BPTs have the most potential utility for high volume procedures with large variations in national practice and where there is a strong evidence base regarding what constitutes best practice. Renal stones are high volume, affecting 12.5% of the population and resulting in 18,000 URS  procedures a year. There is significant national variation in management and there is strong evidence on best practice.

Therefore, if we truly believe that the BAUS and NICE guidelines are in the best interests of patients, BPTs should be considered as a tool to prompt a rapid paradigm shift and make the gold standard, of primary definitive treatment within 48 hours, the new norm.

Further details available here.

by Sam Folkard, Richard Menzies-Wilson, Charlotte Burford, Paula Pal and James Green

Twitter: @FolkardSam

Visual abstract: Understanding volume–outcome relationships in nephrectomy and cystectomy for cancer: evidence from the UK Getting it Right First Time programme

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February 2020 – about the cover

One of the authors of February’s Article of the Month (Understanding volume–outcome relationships in nephrectomy and cystectomy for cancer: evidence from the UK Getting it Right First Time programme) is from Wakefield in Yorkshire, UK.

The cover image shows the moat and ruins of Sandal Castle, which is located in Sandal Magna on the outskirts of Wakefield. The castle was originally built of timber by the 2nd Earl of Surrey, William Warenne, early in the 12th century. In the 13th century, the timber motte-and-bailey castle was rebuilt in stone by a later member of the Warenne family. The castle was maintained until the late 14oos, with the Battle of Wakefield taking place nearby, and a brief resurgence whilst in Royalist hands during the English civil war, but eventually the stone was taken for use in local buildings leaving the ruin you can see today.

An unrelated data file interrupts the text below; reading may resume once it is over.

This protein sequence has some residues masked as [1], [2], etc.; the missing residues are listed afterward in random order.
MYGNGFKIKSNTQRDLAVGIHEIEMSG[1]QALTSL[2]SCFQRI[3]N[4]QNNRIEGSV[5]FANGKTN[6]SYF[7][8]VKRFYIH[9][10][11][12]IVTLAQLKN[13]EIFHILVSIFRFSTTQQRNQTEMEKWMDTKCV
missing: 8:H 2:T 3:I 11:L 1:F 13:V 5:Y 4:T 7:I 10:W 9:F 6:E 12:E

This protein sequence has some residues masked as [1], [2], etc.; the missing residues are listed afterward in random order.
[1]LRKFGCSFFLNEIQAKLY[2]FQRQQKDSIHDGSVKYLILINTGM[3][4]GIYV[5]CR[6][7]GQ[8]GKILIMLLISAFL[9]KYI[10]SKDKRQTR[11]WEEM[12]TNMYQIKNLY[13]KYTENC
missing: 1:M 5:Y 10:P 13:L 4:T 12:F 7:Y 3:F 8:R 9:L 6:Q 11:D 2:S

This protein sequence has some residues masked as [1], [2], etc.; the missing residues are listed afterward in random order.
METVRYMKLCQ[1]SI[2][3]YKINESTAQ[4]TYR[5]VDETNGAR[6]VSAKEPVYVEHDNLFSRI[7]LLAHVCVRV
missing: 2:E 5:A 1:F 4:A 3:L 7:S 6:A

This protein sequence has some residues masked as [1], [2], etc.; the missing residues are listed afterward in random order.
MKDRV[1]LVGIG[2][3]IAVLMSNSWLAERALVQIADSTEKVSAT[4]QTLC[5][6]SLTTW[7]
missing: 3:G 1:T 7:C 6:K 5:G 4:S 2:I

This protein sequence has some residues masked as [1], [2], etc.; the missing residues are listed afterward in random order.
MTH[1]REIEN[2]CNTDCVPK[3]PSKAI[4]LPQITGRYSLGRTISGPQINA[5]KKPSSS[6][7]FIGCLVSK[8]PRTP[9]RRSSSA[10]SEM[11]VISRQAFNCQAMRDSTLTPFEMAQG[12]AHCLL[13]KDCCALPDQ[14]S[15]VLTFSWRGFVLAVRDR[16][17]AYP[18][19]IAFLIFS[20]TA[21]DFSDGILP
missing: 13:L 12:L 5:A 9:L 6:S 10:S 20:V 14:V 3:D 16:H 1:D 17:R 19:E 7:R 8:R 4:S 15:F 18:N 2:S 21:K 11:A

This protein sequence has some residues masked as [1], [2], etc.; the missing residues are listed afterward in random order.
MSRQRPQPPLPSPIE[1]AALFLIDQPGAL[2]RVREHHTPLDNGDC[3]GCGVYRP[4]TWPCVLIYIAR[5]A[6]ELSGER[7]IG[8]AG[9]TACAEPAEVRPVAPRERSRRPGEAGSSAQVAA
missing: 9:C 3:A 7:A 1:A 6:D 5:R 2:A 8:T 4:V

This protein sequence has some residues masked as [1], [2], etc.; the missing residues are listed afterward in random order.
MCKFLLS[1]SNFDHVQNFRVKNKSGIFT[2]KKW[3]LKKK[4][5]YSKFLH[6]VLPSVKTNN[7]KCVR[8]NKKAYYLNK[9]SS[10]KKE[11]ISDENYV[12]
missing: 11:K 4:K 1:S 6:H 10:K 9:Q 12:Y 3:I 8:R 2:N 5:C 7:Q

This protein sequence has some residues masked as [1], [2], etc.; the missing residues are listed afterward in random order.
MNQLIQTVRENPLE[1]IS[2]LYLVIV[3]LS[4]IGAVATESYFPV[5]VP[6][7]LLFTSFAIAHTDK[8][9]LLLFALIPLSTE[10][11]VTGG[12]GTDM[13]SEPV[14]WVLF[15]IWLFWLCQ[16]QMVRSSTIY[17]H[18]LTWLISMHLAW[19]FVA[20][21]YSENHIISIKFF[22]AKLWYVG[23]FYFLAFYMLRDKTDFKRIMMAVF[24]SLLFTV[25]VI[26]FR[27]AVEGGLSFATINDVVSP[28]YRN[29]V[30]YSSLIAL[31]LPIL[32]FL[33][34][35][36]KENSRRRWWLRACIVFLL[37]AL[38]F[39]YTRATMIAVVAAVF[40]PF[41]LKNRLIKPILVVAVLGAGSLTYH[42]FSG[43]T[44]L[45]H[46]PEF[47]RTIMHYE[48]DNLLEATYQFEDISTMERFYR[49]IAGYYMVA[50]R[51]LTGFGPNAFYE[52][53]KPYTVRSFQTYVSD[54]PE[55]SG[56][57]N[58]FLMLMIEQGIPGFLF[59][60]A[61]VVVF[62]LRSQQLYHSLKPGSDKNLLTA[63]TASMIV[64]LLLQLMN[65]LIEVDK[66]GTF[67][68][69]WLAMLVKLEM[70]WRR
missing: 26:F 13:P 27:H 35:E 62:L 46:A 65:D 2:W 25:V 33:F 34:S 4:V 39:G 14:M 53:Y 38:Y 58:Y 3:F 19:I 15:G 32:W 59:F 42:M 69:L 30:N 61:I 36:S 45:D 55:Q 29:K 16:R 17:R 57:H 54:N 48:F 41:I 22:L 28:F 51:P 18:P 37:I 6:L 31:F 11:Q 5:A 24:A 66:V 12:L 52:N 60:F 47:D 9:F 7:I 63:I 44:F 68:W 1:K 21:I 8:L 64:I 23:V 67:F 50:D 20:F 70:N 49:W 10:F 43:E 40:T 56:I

There is a good view of the cathedral town of Wakefield, situated on the River Calder, from the hill at Sandal Castle.





Residents’ podcast: A randomized trial comparing bipolar TUVP with GreenLight laser PVP for treatment of small to moderate benign prostatic obstruction: outcomes after 2 years

Maria Uloko is a Urology Resident at the University of Minnesota Hospital.

A randomized trial comparing bipolar transurethral vaporization of the prostate with GreenLight laser (xps‐180watt) photoselective vaporization of the prostate for treatment of small to moderate benign prostatic obstruction: outcomes after 2 years

Read the full article



To test the non‐inferiority of bipolar transurethral vaporization of the prostate (TUVP) compared to GreenLight laser (GL) photoselective vaporization of the prostate (PVP) for reduction of benign prostatic hyperplasia‐related lower urinary tract symptoms in a randomized trial.


Eligible patients with prostate volumes of 30–80 mL were randomly allocated to GL‐PVP (n = 58) or bipolar TUVP (n = 61). Non‐inferiority of symptom score (International Prostate Symptom Score [IPSS]) at 24 months was evaluated. All peri‐operative variables were recorded and compared. Urinary (IPSS, maximum urinary flow rate and post‐void residual urine volume) and sexual (International Index of Erectile Function‐15) outcome measures were evaluated at 1, 4, 12 and 24 months. Need for retreatment and complications, change in PSA level and health resources‐related costs of both procedures were recorded and compared.


Baseline and peri‐operative variables were similar in the two groups. At 1, 4, 12 and 24 months, 117, 116, 99 and 96 patients, respectively, were evaluable. Regarding urinary outcome measures, there was no significant difference between the groups. The mean ± sd IPSS at 1 and 2 years was 7.1 ± 3 and 7.9 ± 2.9 (P = 0.8), respectively, after GL‐PVP and 6.3 ± 3.1 and 7.2 ± 2.8, respectively, after bipolar TUVP (P = 0.31). At 24 months, the mean difference in IPSS was 0.7 (95% confidence interval −0.6 to 2.3; P = 0.6). The median (range) postoperative PSA reduction was 64.7 (25–99)% and 65.9 (50–99)% (P = 0.006) after GL‐PVP, and 32.1 (28.6–89.7)% and 39.3 (68.8–90.5)% (P = 0.005) after bipolar TUVP, at 1 and 2 years, respectively. After 2 years, retreatment for recurrent bladder outlet obstruction was reported in eight (13.8%) and 10 (16.4%) patients in the GL‐PVP and bipolar TUVP groups, respectively (P = 0.8). The mean estimated cost per bipolar TUVP procedure was significantly lower than per GL‐PVP procedure after 24 months (P = 0.01).